The First Visible Supermoon for 2020?

February 2020 Supermoon taken from Princes Town, South Trinidad on Saturday 8th February 2020 (Photo Credit: Freeda SaherFree)

Trinidad and Tobago skies will be lit tonight (Sunday) and tomorrow (Monday) night with the first visible supermoon of 2020.

This will be the first of four larger than usual full moons, which will occur in four consecutive months – February 9th/10th, March 9th/10th, April 7th/8th (the largest visible supermoon for 2020) and May 7th, 2020.

The February 2020 Super Moon

Supermoons occur annually. It is not a harbinger of natural disasters or the end of the world, but part of the moon’s orbit around Earth.

What makes this moon ‘Super’

 Perigee versus Apogee (Supermoon vs Micromoons)
Perigee versus Apogee (Supermoon vs Micromoons)

The moon has an elliptical orbit around Earth in the same way that the Earth has an elliptical orbit around the Sun. This results in a point in its orbit where the Moon will be closest to (perigee) and furthest away (apogee) from earth.

During a Supermoon, which is not a scientific term, a perigee syzygy occurs – meaning that the Earth, Sun, and Moon are all in alignment.

There is some debate on whether this (February’s full moon) qualifies as a supermoon. TimeandDate.com says, “There are no official rules as to how close or far the moon must be to qualify as a supermoon or a micro moon. Different outlets use different definitions. Due to this, a full moon classified as a supermoon by one source may not qualify as a super full moon by another.” But their definition is “a Supermoon is designated when the Moon is less than 360,000 Kilometers away from the center of the Earth and appears about 7% brighter than an average full Moon.”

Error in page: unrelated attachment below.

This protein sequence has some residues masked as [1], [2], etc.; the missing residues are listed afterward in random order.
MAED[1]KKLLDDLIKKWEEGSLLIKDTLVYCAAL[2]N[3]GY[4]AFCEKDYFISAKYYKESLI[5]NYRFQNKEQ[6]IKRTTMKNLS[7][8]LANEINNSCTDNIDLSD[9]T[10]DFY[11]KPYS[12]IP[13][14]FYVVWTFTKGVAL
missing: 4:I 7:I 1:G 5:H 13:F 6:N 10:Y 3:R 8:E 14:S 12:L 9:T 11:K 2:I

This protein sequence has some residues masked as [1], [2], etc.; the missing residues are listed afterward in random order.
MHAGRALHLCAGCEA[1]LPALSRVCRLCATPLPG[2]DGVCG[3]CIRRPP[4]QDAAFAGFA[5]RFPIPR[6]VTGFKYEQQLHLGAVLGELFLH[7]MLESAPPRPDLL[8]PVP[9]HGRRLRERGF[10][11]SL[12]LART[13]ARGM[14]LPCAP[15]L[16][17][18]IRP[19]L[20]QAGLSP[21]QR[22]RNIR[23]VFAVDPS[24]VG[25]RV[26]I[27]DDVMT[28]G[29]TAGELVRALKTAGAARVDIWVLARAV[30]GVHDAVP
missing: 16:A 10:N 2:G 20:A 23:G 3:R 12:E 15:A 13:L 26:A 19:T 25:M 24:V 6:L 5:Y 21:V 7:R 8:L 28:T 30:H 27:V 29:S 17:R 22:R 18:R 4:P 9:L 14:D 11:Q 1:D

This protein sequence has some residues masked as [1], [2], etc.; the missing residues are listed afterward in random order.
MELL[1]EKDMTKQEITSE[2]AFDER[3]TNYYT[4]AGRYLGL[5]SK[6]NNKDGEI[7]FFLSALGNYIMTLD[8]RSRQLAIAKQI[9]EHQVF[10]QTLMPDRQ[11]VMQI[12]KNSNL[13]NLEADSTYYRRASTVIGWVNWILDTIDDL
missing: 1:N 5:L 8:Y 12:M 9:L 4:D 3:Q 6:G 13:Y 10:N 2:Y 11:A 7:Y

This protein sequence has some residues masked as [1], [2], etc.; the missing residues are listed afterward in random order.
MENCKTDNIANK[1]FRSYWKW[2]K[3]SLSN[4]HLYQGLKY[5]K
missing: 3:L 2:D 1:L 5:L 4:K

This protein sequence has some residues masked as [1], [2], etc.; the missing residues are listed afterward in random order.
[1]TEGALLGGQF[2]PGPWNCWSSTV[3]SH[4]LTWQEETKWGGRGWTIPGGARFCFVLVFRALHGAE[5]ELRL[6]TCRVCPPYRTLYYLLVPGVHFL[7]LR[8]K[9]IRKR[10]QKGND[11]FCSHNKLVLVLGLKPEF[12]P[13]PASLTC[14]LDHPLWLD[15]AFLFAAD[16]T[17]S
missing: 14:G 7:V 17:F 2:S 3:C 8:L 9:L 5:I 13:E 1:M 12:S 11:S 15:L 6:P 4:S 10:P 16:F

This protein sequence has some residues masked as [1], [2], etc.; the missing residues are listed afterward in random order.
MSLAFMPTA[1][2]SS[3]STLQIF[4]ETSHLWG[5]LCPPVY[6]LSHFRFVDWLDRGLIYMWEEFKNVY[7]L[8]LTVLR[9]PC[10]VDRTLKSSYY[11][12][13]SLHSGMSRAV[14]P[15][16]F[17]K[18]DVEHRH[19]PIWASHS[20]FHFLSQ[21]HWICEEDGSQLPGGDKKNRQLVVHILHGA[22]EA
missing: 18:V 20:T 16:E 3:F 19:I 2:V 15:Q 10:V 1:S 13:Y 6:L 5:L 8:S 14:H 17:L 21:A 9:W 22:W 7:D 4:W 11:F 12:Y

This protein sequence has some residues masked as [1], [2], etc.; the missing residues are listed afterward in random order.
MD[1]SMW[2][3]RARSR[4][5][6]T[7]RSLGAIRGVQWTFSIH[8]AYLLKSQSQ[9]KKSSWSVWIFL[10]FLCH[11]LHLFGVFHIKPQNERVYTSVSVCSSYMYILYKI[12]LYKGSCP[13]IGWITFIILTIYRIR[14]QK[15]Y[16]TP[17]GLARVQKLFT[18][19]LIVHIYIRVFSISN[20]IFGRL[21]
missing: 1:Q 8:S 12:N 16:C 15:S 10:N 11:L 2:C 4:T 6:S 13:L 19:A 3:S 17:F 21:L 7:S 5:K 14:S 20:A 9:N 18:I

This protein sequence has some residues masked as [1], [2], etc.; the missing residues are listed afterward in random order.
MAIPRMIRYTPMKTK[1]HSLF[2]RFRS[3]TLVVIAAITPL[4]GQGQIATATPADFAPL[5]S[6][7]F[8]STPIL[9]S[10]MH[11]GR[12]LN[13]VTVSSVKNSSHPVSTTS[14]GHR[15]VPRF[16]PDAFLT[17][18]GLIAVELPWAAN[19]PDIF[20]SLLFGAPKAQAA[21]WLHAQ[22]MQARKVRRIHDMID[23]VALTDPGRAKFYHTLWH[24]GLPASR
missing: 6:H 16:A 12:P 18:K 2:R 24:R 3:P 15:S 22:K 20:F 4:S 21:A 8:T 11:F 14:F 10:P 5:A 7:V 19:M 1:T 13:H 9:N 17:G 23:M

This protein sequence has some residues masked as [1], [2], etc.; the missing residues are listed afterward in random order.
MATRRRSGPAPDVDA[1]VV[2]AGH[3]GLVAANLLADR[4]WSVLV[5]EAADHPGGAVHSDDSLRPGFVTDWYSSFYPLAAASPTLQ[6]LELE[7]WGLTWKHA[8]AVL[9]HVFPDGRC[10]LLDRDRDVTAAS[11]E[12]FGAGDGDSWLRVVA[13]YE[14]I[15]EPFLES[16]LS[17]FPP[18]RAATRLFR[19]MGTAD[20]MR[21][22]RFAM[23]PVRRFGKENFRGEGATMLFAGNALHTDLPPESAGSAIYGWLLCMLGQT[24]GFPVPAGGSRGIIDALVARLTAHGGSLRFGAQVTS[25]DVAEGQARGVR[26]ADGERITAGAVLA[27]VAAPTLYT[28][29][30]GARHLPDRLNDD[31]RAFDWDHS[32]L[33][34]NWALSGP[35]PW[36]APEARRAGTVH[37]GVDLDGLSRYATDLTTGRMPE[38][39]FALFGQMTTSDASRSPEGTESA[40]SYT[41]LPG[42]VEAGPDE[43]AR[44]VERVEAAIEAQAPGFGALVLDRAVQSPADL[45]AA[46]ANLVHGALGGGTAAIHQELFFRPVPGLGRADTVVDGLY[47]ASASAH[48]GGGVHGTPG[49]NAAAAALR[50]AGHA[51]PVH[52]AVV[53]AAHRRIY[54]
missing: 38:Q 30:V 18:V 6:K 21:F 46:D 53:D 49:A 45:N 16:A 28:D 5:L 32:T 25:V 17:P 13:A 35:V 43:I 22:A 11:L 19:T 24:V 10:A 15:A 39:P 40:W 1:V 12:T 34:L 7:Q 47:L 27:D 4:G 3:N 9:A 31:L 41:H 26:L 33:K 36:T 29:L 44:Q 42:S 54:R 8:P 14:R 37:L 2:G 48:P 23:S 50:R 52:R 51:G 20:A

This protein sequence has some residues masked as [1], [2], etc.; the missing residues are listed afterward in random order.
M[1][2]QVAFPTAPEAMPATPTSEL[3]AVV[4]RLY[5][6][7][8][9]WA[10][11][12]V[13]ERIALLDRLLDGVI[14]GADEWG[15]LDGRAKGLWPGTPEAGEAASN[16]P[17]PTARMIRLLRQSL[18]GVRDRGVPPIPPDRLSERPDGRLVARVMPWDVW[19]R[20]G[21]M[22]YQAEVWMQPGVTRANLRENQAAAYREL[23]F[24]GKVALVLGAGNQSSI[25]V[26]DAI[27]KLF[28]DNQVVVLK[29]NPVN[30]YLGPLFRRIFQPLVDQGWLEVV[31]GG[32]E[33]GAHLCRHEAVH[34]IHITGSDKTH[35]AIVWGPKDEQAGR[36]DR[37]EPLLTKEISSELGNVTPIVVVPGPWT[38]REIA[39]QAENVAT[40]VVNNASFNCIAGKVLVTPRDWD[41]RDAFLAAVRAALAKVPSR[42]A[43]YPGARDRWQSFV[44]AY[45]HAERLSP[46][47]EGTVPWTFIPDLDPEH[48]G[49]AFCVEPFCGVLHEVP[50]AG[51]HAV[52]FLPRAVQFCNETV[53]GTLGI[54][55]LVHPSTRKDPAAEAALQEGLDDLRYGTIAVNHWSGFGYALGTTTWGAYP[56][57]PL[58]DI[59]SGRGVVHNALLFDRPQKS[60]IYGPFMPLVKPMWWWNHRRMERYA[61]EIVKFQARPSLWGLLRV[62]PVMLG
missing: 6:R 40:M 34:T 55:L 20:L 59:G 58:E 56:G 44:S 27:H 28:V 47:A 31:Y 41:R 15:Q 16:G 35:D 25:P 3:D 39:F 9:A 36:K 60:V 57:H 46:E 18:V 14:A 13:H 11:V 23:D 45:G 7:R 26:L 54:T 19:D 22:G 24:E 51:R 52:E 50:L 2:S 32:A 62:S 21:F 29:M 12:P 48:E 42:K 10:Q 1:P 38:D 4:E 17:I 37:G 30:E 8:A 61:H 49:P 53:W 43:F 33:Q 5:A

Based on that definition, the only two visible supermoons of 2020 will be those occurring in March and April.

Earthsky.org took a comprehensive look at this battle of definitions but whether it is called one or not, the skies will definitely be spectacular with this larger-than-normal full moon.

Supermoons can be both full moons (visible), such as the February, March, April and May supermoons, and new moons (unable to see from Earth). These new moon Supermoons will occur later in 2020, on September 18th, October 16th, and November 14th.

January: Wolf Moon. February: Super Snow Moon. What does it mean?

These names – wolf, snow etc., date back to Native Americans living in what is now the northern and eastern United States. Those tribes kept track of the seasons by giving distinctive names to each recurring full moon. Their names were applied to the entire month in which each occurred.

You can read more about the naming of the different moons throughout the year at Space.com.

When is the best time to view the Supermoon?

The best time to enjoy a Super Full Moon, or any other Full Moon, is just after moonrise, when the Moon is close to the horizon. Just before moonset is also a good time.

When the moon rises, it does so a delicate orange, which turns to yellow, and then, as it rises higher into the sky, it becomes a bright, white orb that’s impossible to look at without hurting your eyes. It also looks bigger than when it’s high in the sky because the human brain perceives things larger when they are surrounded by other objects, such as trees, buildings, and mountains.

This is called the Moon illusion, and actually makes more of a difference to what it looks like than the real boost you get from it being a bit closer to Earth. (timeanddate.com)

The Spring Tides Are Occurring

Perigean Spring Tides

With every full moon, we get spring tides. During spring tides, the tidal range is larger than normal. This means there are higher than average high tides and lower than average low tides occur.

With every supermoon, however, we can get a phenomenon called King Tides, or Perigean spring tides. During king tides, the tidal range is even higher than usual, with higher high tides and lower low tides than usual. This can be particularly hazardous to coastal communities that suffer from coastal flooding, particularly if it coincides with a hazardous seas event.

Weather Forecast

Presently, we have an increased (but slowly decreasing) concentration of Saharan Dust in the atmosphere. This may be a hindrance to local sky gazers with telescopes.

In addition, partly cloudy skies with brisk isolated showers are possible this evening through tonight.

Regardless of these features, you should be able to get a glimpse of the first visible supermoon of 2020 between the brief cloudy spells.

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